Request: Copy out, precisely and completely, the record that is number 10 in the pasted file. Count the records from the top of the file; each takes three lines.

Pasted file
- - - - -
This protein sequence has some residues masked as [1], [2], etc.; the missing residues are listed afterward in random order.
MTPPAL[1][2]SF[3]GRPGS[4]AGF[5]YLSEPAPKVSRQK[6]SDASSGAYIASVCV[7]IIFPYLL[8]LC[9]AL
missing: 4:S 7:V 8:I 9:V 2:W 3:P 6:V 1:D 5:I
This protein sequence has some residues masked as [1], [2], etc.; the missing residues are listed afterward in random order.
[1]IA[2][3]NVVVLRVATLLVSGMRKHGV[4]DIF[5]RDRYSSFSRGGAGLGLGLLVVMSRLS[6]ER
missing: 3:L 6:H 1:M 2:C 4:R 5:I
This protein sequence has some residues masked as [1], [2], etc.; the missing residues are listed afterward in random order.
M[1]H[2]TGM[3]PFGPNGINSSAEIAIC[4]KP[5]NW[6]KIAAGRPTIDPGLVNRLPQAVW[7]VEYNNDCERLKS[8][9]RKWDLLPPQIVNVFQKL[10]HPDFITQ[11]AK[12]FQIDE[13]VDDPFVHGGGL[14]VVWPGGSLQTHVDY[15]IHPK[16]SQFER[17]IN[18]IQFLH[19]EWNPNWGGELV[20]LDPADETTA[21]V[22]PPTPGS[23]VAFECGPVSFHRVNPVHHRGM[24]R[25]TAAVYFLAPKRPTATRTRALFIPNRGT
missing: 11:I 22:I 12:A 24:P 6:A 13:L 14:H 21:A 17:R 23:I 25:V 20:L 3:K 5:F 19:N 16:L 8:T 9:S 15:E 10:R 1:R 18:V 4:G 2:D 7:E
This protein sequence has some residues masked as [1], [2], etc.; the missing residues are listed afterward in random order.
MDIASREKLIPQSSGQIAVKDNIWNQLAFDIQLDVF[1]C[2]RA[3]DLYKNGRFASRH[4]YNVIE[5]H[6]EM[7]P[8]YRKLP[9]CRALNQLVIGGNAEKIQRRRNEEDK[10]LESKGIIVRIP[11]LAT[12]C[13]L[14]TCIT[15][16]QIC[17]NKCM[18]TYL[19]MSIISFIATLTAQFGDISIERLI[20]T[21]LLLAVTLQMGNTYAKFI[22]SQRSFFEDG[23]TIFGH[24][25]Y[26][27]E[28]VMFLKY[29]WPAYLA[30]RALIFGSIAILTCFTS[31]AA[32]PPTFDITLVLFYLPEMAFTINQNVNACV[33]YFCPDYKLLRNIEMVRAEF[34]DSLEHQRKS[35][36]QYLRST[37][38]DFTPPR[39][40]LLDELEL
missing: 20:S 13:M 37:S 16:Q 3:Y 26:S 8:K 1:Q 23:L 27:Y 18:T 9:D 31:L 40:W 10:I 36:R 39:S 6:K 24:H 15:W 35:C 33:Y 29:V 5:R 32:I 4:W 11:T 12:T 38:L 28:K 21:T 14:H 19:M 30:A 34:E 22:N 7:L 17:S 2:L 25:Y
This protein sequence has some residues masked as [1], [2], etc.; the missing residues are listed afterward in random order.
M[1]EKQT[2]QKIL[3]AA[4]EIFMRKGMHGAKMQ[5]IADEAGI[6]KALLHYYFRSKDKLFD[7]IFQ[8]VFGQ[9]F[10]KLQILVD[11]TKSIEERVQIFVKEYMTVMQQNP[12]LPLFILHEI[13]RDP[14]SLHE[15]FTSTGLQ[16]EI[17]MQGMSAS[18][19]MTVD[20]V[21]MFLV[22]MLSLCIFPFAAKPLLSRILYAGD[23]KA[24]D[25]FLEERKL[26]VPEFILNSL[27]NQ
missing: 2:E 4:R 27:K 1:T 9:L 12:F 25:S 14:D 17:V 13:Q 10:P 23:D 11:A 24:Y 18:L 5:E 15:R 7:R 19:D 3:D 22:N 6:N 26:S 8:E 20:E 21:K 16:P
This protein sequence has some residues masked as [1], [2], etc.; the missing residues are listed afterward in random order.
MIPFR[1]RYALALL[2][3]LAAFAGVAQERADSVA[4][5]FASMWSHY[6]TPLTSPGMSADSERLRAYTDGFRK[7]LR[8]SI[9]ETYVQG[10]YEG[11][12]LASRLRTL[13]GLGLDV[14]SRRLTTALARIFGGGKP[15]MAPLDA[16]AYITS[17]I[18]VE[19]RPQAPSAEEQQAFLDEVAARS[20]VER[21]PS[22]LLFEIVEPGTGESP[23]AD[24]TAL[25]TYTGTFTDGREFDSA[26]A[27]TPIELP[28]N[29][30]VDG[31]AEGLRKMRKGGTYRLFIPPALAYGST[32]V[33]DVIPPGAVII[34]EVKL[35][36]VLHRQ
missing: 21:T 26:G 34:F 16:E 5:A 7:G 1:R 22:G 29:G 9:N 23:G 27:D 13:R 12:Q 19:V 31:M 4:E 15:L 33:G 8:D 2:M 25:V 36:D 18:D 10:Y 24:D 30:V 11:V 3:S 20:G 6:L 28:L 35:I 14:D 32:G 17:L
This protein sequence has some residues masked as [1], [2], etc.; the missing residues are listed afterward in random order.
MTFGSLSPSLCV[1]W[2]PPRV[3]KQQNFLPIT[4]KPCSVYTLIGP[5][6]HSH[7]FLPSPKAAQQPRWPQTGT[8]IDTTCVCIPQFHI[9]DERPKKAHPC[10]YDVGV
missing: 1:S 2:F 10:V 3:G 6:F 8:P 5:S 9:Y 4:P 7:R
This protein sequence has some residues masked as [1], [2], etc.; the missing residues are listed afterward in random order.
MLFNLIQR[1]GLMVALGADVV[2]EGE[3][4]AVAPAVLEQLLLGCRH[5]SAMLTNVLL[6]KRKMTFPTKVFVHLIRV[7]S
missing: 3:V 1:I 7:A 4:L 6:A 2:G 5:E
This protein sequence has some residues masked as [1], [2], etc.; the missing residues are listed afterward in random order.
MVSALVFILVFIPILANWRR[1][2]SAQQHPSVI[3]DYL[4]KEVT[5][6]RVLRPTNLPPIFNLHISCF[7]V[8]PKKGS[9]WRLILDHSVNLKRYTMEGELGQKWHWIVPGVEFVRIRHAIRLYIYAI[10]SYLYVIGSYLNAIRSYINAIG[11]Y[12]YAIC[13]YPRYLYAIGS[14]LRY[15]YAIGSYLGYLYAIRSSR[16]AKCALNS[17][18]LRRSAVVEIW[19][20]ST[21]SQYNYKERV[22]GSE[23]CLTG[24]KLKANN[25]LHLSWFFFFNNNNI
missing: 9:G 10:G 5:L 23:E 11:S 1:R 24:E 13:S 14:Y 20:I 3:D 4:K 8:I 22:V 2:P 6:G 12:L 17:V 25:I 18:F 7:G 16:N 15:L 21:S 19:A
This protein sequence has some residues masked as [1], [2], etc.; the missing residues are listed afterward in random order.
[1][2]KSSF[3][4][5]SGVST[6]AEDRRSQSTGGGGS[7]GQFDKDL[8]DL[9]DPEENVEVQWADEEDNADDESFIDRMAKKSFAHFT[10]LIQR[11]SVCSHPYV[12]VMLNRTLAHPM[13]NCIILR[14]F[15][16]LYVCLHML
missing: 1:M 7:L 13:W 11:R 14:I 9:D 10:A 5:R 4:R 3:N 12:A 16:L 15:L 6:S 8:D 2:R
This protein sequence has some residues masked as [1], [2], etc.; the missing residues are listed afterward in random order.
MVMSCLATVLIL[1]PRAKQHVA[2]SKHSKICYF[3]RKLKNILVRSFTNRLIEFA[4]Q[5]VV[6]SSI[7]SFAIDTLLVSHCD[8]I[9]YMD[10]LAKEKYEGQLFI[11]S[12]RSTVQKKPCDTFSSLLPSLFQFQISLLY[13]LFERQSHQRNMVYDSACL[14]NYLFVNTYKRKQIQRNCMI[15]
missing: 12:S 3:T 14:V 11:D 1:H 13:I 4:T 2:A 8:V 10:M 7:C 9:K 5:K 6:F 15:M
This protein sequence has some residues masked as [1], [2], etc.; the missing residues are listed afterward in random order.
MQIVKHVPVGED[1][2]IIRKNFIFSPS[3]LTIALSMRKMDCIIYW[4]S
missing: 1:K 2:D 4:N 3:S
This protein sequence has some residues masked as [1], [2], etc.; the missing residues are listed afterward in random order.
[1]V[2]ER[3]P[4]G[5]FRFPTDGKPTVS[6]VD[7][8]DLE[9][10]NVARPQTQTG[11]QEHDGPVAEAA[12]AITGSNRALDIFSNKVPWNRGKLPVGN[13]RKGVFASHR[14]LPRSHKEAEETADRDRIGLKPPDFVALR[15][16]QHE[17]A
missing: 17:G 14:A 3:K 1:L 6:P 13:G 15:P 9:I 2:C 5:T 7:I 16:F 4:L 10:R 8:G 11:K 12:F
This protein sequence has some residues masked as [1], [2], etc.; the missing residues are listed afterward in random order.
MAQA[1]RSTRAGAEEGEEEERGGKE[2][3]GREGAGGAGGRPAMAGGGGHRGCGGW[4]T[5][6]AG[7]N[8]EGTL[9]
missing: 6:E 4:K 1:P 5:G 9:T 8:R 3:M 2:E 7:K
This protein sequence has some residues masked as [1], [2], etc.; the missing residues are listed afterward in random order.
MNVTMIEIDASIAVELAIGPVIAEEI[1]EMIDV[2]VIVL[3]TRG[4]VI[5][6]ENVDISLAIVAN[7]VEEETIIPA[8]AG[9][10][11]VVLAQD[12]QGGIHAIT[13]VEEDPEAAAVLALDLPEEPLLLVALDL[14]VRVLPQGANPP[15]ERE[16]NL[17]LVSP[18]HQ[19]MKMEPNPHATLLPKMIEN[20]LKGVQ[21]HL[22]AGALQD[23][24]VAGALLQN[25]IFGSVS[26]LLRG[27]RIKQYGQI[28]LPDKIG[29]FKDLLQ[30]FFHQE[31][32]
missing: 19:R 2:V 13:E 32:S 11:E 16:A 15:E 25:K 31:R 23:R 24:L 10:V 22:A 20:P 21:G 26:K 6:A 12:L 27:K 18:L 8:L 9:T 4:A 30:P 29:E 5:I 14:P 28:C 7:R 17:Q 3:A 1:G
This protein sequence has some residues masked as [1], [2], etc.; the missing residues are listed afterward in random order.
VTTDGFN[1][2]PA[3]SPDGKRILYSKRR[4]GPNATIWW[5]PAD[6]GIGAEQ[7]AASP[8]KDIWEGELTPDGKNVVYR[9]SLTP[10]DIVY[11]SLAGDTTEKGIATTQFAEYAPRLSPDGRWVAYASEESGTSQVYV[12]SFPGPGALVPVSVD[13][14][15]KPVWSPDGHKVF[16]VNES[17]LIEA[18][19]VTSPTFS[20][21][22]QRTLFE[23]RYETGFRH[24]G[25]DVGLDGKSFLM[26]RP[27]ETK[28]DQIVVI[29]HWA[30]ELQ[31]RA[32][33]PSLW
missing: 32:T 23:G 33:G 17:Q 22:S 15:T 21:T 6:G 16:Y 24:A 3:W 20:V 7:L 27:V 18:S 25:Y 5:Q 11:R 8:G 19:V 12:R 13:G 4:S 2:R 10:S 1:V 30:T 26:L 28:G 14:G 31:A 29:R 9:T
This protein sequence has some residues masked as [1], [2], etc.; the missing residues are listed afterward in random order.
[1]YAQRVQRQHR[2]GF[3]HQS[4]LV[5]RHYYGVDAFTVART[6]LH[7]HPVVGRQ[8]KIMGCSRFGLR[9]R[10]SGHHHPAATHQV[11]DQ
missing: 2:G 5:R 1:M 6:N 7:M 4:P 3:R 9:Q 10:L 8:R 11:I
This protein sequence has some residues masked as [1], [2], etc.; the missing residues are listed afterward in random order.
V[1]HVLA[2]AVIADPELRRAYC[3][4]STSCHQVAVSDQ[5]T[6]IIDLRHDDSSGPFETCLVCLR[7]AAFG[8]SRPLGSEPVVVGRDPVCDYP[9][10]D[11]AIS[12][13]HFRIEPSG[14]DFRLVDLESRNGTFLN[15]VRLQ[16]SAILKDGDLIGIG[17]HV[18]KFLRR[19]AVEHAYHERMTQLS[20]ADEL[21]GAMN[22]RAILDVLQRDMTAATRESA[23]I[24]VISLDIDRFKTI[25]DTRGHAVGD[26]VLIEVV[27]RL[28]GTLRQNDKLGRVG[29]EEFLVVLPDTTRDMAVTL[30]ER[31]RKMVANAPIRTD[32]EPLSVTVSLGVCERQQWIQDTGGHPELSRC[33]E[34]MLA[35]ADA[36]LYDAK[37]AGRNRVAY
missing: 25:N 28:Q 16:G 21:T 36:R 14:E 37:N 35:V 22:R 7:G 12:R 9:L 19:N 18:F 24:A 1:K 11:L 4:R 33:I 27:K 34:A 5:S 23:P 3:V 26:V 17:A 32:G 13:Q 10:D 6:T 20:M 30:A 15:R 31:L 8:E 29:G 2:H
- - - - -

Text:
This protein sequence has some residues masked as [1], [2], etc.; the missing residues are listed afterward in random order.
[1][2]KSSF[3][4][5]SGVST[6]AEDRRSQSTGGGGS[7]GQFDKDL[8]DL[9]DPEENVEVQWADEEDNADDESFIDRMAKKSFAHFT[10]LIQR[11]SVCSHPYV[12]VMLNRTLAHPM[13]NCIILR[14]F[15][16]LYVCLHML
missing: 1:M 7:L 13:W 11:R 14:I 9:D 10:A 5:R 4:R 3:N 12:A 16:L 15:L 6:S 8:D 2:R